New Finding about Protein Reelin
According to routine assumption, taking away a protein would lead to the same consequence as taking the protein’s receptors that it acts on. But recently a study result did not support the assumption.
It is identified that glycoprotein Reelin is crucial to the development of healthy neural networks. During the process, Reelin helps neurons find connection site to thalamus in brain at the early stage before transmitting to cerebral cortex for further development.
In the study, scientists used mice model without two Reelin receptors. They expected to see the abnormality of neurons that become lost and unable to find their targets, which is what happens in Reelin-deficient mice. Surprisingly instead, the neurons were able to locate their targets, but those targets had wandered off. Although most neurons look the same to people without advanced training in neuroscience, many different types are intermixed in distinct regions with strict borders. How these borders are formed, however, is still an open question.
Through the finding, scientists began to assume that they might imitate the mechanism that creates clear boundaries for larger regions of functionally similar cells or proteins. The finding could prove useful for the development of therapies and diagnostics to combat brain disease.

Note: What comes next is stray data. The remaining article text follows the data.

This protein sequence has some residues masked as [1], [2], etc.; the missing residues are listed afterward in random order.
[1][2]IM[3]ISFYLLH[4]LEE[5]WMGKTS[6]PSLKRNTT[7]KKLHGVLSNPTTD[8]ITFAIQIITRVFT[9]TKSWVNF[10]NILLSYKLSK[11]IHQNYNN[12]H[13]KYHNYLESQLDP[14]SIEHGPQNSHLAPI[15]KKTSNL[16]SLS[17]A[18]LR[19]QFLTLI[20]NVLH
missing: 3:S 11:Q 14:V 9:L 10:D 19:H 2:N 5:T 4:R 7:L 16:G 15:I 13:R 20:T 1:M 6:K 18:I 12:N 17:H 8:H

This gene encodes a large secreted extracellular matrix protein thought to control cell-cell interactions critical for; cell positioning and neuronal migration during brain development. This protein may be involved in schizophrenia, autism, bipolar disorder, major depression and in migration defects associated with temporal lobe epilepsy. Mutations of this gene are associated with autosomal recessive lissencephaly with cerebellar hypoplasia. Two transcript variants, encoding distinct isoforms have been identified for this gene. Other transcript variants have been described but their; full length nature has not been determined. For Reelin-related product information, such as anti-Reelin antibodies and Reelin cDNA clone, please visit us at /symbolsearch_RELN.htm .
Article Link: New Finding about Protein ReelinTags: Reelin, Neuroscience, Antibodies